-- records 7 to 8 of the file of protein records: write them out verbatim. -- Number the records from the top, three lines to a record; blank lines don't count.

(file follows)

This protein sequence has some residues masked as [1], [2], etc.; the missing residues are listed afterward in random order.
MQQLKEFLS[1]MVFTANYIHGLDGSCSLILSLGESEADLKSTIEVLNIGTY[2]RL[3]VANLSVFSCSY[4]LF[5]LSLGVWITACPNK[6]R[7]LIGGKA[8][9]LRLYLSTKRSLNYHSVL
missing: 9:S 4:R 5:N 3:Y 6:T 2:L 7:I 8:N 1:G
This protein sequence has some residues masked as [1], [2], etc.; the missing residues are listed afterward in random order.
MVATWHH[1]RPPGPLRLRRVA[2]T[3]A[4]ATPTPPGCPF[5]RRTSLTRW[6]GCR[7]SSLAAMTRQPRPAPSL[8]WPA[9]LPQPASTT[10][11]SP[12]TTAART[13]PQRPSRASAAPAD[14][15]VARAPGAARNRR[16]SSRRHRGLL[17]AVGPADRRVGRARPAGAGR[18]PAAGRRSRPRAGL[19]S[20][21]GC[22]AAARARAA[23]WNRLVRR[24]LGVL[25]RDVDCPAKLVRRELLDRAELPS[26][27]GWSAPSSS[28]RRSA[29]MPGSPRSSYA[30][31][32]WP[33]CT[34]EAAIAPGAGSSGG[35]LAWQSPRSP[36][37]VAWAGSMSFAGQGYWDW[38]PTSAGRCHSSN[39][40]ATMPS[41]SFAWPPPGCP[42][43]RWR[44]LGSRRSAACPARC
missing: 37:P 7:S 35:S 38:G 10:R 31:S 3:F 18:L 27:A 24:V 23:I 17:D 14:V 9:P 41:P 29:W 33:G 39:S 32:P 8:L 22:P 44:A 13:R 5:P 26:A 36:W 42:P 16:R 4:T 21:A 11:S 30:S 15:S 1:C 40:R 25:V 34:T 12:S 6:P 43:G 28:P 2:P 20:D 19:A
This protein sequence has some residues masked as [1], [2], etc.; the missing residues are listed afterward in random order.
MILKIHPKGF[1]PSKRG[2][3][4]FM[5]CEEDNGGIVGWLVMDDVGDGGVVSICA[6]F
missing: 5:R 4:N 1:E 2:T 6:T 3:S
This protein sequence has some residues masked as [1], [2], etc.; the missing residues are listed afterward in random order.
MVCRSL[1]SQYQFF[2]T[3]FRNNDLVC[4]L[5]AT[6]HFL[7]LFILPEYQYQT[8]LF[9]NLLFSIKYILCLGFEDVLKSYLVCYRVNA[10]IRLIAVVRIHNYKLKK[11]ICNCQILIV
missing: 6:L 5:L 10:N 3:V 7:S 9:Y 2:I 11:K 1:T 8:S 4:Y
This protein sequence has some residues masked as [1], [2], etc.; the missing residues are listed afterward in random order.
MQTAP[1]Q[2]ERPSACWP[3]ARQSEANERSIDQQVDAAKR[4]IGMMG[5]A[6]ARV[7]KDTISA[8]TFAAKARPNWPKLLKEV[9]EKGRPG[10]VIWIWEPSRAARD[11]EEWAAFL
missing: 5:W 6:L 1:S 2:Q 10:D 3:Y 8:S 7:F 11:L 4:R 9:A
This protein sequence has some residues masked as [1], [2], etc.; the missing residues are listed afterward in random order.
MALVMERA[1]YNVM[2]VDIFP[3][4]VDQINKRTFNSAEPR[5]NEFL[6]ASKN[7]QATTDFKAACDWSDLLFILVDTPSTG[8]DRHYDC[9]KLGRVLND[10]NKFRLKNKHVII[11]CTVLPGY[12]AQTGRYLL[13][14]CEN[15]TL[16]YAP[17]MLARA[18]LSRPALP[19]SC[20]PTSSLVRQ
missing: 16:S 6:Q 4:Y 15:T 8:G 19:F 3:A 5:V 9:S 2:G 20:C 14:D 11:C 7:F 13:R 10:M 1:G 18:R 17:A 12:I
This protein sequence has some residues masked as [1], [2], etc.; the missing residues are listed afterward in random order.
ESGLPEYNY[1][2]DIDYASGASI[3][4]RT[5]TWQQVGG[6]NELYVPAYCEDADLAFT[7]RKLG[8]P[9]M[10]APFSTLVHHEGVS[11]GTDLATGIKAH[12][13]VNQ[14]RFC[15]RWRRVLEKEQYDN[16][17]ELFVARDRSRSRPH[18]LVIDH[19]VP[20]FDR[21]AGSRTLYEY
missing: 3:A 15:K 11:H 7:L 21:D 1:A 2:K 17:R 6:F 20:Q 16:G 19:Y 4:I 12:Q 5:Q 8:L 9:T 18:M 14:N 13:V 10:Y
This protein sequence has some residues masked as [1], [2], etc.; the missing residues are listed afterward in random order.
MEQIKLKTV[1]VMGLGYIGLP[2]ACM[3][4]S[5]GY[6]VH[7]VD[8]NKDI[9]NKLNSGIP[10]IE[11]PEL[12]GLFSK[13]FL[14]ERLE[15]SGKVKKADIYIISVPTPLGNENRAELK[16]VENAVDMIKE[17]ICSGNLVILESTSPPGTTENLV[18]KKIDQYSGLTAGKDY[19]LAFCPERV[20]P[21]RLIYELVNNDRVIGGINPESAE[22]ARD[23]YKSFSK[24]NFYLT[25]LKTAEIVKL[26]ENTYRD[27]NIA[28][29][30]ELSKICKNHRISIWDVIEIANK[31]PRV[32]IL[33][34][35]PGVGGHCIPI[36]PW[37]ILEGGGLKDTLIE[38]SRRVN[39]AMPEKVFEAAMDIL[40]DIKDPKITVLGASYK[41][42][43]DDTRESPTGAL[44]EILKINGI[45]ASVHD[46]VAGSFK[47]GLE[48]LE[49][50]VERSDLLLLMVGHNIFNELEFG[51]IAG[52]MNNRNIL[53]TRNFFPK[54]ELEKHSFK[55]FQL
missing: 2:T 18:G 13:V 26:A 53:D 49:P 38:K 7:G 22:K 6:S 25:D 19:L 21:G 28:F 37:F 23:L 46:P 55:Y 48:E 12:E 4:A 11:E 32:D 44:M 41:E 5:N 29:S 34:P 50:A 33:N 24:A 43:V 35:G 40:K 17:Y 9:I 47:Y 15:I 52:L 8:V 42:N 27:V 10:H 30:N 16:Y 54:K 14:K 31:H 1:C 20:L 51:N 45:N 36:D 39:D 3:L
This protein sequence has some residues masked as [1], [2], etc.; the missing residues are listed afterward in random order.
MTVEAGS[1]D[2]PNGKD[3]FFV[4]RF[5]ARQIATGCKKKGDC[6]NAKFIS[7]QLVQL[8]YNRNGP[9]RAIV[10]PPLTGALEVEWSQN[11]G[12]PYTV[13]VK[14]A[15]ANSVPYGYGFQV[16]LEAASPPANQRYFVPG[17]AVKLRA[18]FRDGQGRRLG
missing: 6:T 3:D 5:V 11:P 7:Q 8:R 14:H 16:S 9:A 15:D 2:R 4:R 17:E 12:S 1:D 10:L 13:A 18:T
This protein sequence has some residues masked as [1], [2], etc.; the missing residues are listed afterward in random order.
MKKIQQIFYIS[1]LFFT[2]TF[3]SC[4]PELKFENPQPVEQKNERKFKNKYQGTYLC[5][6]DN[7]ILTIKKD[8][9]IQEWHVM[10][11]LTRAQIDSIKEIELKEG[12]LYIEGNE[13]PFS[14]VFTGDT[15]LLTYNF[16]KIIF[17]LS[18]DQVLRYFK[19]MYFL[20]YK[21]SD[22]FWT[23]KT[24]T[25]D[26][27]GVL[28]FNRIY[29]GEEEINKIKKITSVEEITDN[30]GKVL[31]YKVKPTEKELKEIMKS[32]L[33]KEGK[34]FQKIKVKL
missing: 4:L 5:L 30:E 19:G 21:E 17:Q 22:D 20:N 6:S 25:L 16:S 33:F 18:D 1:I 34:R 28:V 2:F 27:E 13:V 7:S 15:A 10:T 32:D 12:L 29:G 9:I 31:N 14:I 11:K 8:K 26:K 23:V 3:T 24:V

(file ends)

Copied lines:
This protein sequence has some residues masked as [1], [2], etc.; the missing residues are listed afterward in random order.
ESGLPEYNY[1][2]DIDYASGASI[3][4]RT[5]TWQQVGG[6]NELYVPAYCEDADLAFT[7]RKLG[8]P[9]M[10]APFSTLVHHEGVS[11]GTDLATGIKAH[12][13]VNQ[14]RFC[15]RWRRVLEKEQYDN[16][17]ELFVARDRSRSRPH[18]LVIDH[19]VP[20]FDR[21]AGSRTLYEY
missing: 3:A 15:K 11:H 7:L 21:D 1:A 2:K 17:R 6:F 20:Q 16:G 19:Y 4:I 12:Q 5:Q 8:L 9:T 18:M 14:N 13:V 10:Y
This protein sequence has some residues masked as [1], [2], etc.; the missing residues are listed afterward in random order.
MEQIKLKTV[1]VMGLGYIGLP[2]ACM[3][4]S[5]GY[6]VH[7]VD[8]NKDI[9]NKLNSGIP[10]IE[11]PEL[12]GLFSK[13]FL[14]ERLE[15]SGKVKKADIYIISVPTPLGNENRAELK[16]VENAVDMIKE[17]ICSGNLVILESTSPPGTTENLV[18]KKIDQYSGLTAGKDY[19]LAFCPERV[20]P[21]RLIYELVNNDRVIGGINPESAE[22]ARD[23]YKSFSK[24]NFYLT[25]LKTAEIVKL[26]ENTYRD[27]NIA[28][29][30]ELSKICKNHRISIWDVIEIANK[31]PRV[32]IL[33][34][35]PGVGGHCIPI[36]PW[37]ILEGGGLKDTLIE[38]SRRVN[39]AMPEKVFEAAMDIL[40]DIKDPKITVLGASYK[41][42][43]DDTRESPTGAL[44]EILKINGI[45]ASVHD[46]VAGSFK[47]GLE[48]LE[49][50]VERSDLLLLMVGHNIFNELEFG[51]IAG[52]MNNRNIL[53]TRNFFPK[54]ELEKHSFK[55]FQL
missing: 2:T 18:G 13:V 26:A 53:D 49:P 38:K 7:G 22:K 6:S 25:D 19:L 21:G 28:F 37:F 23:L 46:P 55:Y 48:E 12:E 4:A 11:E 32:D 44:M 41:E 5:N 29:S 34:P 50:A 33:N 24:A 43:V 35:G 40:K 17:Y 9:I 47:Y 15:I 52:L 8:V 42:N 27:V 10:H 30:N 16:Y 54:K 14:K 31:H 1:C 20:L 51:N 45:N 36:D 39:D 3:L